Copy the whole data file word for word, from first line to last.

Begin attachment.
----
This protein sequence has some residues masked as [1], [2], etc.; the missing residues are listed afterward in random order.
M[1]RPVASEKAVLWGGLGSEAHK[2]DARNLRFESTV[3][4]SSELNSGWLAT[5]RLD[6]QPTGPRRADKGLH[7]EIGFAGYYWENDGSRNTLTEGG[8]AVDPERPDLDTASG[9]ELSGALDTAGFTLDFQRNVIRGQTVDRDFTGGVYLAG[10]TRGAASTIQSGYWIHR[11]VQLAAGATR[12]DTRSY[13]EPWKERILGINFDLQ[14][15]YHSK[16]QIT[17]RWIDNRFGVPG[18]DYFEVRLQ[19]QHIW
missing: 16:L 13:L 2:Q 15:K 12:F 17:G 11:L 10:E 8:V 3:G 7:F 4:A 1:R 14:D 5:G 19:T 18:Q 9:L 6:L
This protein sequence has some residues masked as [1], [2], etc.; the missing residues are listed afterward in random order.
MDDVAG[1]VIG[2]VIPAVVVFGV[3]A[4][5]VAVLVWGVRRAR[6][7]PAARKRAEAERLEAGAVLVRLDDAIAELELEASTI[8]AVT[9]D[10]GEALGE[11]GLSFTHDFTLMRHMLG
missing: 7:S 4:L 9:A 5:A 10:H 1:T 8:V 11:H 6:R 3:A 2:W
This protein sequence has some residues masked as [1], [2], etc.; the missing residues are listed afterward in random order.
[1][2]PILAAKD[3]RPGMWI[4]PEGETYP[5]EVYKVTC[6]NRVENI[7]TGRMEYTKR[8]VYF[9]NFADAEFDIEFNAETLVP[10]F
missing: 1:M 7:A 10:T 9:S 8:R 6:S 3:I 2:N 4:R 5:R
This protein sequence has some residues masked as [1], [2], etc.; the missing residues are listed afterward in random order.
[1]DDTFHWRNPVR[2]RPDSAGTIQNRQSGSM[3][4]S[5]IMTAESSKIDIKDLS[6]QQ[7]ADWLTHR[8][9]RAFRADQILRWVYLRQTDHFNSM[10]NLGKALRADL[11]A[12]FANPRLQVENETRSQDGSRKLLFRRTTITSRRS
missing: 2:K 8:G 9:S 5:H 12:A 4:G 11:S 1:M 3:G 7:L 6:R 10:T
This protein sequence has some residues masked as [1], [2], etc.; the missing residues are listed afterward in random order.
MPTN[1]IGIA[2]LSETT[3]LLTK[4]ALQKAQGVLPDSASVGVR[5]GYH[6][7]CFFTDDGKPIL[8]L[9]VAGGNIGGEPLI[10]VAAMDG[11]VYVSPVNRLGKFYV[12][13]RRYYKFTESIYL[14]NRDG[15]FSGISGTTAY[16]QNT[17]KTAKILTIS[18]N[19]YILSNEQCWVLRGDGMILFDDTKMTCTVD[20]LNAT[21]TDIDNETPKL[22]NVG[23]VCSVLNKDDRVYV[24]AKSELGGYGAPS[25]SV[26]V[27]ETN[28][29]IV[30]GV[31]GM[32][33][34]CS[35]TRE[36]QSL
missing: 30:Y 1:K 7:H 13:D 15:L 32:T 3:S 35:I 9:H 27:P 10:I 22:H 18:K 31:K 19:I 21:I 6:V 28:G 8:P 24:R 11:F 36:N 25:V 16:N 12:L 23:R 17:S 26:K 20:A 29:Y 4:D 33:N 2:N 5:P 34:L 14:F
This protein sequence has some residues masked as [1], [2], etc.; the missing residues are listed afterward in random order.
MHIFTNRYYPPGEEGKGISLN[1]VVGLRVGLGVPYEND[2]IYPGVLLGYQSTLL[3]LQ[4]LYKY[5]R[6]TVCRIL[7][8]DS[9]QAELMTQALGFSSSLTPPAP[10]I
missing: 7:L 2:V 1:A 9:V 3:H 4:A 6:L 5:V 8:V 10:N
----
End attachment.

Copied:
This protein sequence has some residues masked as [1], [2], etc.; the missing residues are listed afterward in random order.
M[1]RPVASEKAVLWGGLGSEAHK[2]DARNLRFESTV[3][4]SSELNSGWLAT[5]RLD[6]QPTGPRRADKGLH[7]EIGFAGYYWENDGSRNTLTEGG[8]AVDPERPDLDTASG[9]ELSGALDTAGFTLDFQRNVIRGQTVDRDFTGGVYLAG[10]TRGAASTIQSGYWIHR[11]VQLAAGATR[12]DTRSY[13]EPWKERILGINFDLQ[14][15]YHSK[16]QIT[17]RWIDNRFGVPG[18]DYFEVRLQ[19]QHIW
missing: 16:L 13:L 2:Q 15:K 12:F 17:G 11:L 10:E 8:V 3:G 7:F 4:A 1:R 14:D 5:G 19:T 18:Q 9:L 6:L
This protein sequence has some residues masked as [1], [2], etc.; the missing residues are listed afterward in random order.
MDDVAG[1]VIG[2]VIPAVVVFGV[3]A[4][5]VAVLVWGVRRAR[6][7]PAARKRAEAERLEAGAVLVRLDDAIAELELEASTI[8]AVT[9]D[10]GEALGE[11]GLSFTHDFTLMRHMLG
missing: 7:S 4:L 9:A 5:A 10:H 1:T 8:V 11:H 6:R 3:A 2:W
This protein sequence has some residues masked as [1], [2], etc.; the missing residues are listed afterward in random order.
[1][2]PILAAKD[3]RPGMWI[4]PEGETYP[5]EVYKVTC[6]NRVENI[7]TGRMEYTKR[8]VYF[9]NFADAEFDIEFNAETLVP[10]F
missing: 1:M 7:A 10:T 9:S 8:R 6:S 3:I 2:N 4:R 5:R
This protein sequence has some residues masked as [1], [2], etc.; the missing residues are listed afterward in random order.
[1]DDTFHWRNPVR[2]RPDSAGTIQNRQSGSM[3][4]S[5]IMTAESSKIDIKDLS[6]QQ[7]ADWLTHR[8][9]RAFRADQILRWVYLRQTDHFNSM[10]NLGKALRADL[11]A[12]FANPRLQVENETRSQDGSRKLLFRRTTITSRRS
missing: 2:K 8:G 9:S 5:H 12:A 4:G 11:S 1:M 3:G 7:L 6:R 10:T
This protein sequence has some residues masked as [1], [2], etc.; the missing residues are listed afterward in random order.
MPTN[1]IGIA[2]LSETT[3]LLTK[4]ALQKAQGVLPDSASVGVR[5]GYH[6][7]CFFTDDGKPIL[8]L[9]VAGGNIGGEPLI[10]VAAMDG[11]VYVSPVNRLGKFYV[12][13]RRYYKFTESIYL[14]NRDG[15]FSGISGTTAY[16]QNT[17]KTAKILTIS[18]N[19]YILSNEQCWVLRGDGMILFDDTKMTCTVD[20]LNAT[21]TDIDNETPKL[22]NVG[23]VCSVLNKDDRVYV[24]AKSELGGYGAPS[25]SV[26]V[27]ETN[28][29]IV[30]GV[31]GM[32][33][34]CS[35]TRE[36]QSL
missing: 30:Y 1:K 7:H 13:D 15:L 32:T 3:S 35:I 9:H 27:P 10:I 22:H 18:K 31:K 19:I 21:I 6:V 28:G 8:P 24:R 11:F 36:N 25:V 16:N 12:L 23:R 17:S 26:K 20:A 29:Y 4:D 33:N 2:N 5:P 34:L 14:F
This protein sequence has some residues masked as [1], [2], etc.; the missing residues are listed afterward in random order.
MHIFTNRYYPPGEEGKGISLN[1]VVGLRVGLGVPYEND[2]IYPGVLLGYQSTLL[3]LQ[4]LYKY[5]R[6]TVCRIL[7][8]DS[9]QAELMTQALGFSSSLTPPAP[10]I
missing: 7:L 2:V 1:A 9:V 3:H 4:A 6:L 5:V 8:V 10:N